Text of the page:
What are we all about?

Joe Weinstein jweins123 at hotmail.com
Wed Jul 24 13:16:22 PDT 2002

James Gilmour writes:  "If I've got it right, Approval Voting breaks the 
first and most fundamental rule of democratic representation: "one person, 
one vote".

JAMES, you've got it WRONG - or at any rate USELESS.

If the rule is construed narrowly to mean just one mark allowed on a marked 
ballot, there are very few voting systems that would qualify.  In fact maybe 
none apart from the existing lone-mark plurality.  (Certainly not IRV, for 

Rather, in any reasonable interpretation, the rule MEANS 'one person, one 
ballot' (of equal inherent power to each other cast ballot).

However, if you INSIST on the narrow interpretation, then Approval voting is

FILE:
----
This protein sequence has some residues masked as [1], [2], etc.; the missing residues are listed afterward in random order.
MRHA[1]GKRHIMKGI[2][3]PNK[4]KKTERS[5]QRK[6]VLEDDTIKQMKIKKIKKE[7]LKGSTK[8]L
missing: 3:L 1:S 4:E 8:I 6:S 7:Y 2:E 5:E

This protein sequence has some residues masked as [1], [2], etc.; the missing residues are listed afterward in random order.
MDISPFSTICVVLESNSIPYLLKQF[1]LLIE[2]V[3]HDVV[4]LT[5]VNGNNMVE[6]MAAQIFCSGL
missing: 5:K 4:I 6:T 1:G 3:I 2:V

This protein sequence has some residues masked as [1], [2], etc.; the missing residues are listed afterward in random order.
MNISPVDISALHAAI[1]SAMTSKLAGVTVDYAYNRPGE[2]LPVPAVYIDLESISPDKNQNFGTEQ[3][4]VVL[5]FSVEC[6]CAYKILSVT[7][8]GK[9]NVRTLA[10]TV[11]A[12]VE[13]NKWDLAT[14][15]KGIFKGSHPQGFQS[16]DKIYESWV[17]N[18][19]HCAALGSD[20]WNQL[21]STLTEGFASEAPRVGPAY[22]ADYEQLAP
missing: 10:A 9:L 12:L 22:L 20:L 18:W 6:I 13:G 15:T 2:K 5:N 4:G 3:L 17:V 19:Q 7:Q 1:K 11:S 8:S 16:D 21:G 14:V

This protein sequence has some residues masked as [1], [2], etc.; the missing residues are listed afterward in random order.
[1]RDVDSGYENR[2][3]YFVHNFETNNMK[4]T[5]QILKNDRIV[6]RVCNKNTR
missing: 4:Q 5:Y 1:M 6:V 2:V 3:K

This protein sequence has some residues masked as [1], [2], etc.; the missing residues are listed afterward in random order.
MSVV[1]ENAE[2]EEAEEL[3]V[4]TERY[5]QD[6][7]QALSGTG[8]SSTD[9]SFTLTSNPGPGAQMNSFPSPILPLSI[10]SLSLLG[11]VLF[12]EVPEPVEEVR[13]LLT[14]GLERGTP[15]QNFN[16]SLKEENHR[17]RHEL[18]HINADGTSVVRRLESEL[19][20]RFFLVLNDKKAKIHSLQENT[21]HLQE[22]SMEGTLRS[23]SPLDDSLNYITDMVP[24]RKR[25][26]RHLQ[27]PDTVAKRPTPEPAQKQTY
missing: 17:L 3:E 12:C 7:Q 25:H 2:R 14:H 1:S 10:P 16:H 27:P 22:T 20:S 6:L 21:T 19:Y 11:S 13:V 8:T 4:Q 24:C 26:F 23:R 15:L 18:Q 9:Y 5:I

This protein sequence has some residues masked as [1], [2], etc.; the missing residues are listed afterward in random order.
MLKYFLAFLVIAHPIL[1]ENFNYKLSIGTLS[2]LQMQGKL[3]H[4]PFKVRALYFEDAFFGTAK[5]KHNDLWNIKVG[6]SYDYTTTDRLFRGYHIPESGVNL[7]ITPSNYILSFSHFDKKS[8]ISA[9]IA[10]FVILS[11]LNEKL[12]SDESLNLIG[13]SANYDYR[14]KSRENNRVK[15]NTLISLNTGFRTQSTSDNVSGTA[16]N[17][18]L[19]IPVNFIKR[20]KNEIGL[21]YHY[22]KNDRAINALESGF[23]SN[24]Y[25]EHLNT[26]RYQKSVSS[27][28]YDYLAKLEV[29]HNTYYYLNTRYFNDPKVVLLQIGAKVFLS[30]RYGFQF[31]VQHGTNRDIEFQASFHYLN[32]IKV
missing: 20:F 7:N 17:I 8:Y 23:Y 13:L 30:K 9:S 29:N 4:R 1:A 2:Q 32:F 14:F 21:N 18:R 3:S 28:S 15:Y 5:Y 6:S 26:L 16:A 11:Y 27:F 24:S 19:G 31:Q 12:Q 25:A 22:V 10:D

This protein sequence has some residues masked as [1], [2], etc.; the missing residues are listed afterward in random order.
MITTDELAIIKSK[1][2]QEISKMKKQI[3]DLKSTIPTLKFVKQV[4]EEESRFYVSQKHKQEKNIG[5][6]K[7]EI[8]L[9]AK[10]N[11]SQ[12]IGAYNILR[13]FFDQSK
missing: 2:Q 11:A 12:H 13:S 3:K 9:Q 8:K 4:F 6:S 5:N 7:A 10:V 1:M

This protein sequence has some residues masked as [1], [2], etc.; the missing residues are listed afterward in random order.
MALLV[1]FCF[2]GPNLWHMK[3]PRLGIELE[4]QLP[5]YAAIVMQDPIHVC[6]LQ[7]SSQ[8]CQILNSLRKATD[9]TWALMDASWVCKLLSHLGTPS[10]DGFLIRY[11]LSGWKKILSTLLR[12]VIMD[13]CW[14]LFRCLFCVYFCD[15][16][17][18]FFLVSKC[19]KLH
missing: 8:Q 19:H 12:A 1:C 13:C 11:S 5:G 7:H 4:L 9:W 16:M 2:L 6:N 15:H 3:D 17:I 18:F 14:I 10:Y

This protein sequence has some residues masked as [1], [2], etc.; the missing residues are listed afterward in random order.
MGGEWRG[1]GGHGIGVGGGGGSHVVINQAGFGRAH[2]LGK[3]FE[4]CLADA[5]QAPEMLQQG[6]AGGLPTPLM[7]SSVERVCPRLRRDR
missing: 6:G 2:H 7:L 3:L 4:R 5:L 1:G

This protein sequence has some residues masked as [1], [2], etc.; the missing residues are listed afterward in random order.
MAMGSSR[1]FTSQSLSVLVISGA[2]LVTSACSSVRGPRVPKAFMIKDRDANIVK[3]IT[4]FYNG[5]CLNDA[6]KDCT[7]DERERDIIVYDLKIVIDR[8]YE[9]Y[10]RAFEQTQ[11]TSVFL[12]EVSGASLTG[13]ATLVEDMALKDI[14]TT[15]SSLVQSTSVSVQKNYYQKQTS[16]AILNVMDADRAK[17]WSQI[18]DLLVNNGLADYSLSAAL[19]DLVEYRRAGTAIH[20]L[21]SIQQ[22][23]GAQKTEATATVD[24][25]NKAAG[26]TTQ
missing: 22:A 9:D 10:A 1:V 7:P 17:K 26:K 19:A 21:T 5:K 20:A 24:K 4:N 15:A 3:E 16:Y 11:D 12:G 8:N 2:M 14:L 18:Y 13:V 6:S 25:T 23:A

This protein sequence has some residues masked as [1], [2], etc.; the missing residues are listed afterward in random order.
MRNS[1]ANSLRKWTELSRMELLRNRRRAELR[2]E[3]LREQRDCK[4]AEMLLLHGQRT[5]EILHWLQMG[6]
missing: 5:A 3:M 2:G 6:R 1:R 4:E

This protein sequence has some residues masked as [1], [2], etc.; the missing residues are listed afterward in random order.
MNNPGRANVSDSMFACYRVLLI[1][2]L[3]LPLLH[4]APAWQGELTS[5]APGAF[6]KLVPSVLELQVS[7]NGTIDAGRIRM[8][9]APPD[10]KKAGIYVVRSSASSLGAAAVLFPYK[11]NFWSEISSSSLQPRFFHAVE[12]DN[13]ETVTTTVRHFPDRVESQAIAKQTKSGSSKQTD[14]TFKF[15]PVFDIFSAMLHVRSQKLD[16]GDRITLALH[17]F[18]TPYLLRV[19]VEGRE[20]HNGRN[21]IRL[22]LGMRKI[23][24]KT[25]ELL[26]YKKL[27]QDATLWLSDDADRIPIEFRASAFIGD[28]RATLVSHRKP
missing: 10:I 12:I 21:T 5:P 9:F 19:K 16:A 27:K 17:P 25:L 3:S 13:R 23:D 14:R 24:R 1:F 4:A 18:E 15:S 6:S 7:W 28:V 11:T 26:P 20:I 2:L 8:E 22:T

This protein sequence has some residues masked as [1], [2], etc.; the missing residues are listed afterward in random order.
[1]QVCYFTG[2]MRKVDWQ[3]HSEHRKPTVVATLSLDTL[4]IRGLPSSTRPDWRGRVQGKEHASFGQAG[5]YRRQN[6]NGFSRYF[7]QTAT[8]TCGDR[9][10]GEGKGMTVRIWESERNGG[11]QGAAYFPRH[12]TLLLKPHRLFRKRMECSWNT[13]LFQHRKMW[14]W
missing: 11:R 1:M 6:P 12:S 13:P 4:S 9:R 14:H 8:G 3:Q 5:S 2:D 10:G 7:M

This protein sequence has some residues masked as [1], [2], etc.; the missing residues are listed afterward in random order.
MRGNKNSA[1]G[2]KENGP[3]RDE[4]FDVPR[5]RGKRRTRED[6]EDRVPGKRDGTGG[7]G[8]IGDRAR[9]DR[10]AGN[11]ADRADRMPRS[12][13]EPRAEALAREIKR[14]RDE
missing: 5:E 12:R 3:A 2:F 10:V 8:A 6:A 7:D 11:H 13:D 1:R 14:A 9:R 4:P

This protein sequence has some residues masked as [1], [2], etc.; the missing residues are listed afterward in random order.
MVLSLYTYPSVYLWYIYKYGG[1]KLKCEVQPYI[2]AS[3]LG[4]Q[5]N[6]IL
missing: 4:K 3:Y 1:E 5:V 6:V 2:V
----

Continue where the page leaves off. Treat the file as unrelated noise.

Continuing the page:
still meaningful, as a short-hand way of voting on each of a list of 
propositions.  Namely, look at each race for an office as a list of the 

Is candidate A acceptable? (In response you get one vote opportunity: 
"yes"=check, or "no"=blank).
Is candidate B acceptable? (again you get one vote opportunity).
Is candidate C acceptable?

So long as at least one candidate IS acceptable to 50% or more of the 
voters, so that one or more of the propositions pass, the passed 
propositions will result in the office going to the candidate with the 
highest number of yes votes, i.e. the Approval winner.

Various (though not all) on this list have argued that if there is no such 
candidate, then the office may as well remain unfilled (even by the Approval 
winner), or be filled by a legislative body, or by a re-election.

Joe Weinstein
Long Beach CA USA

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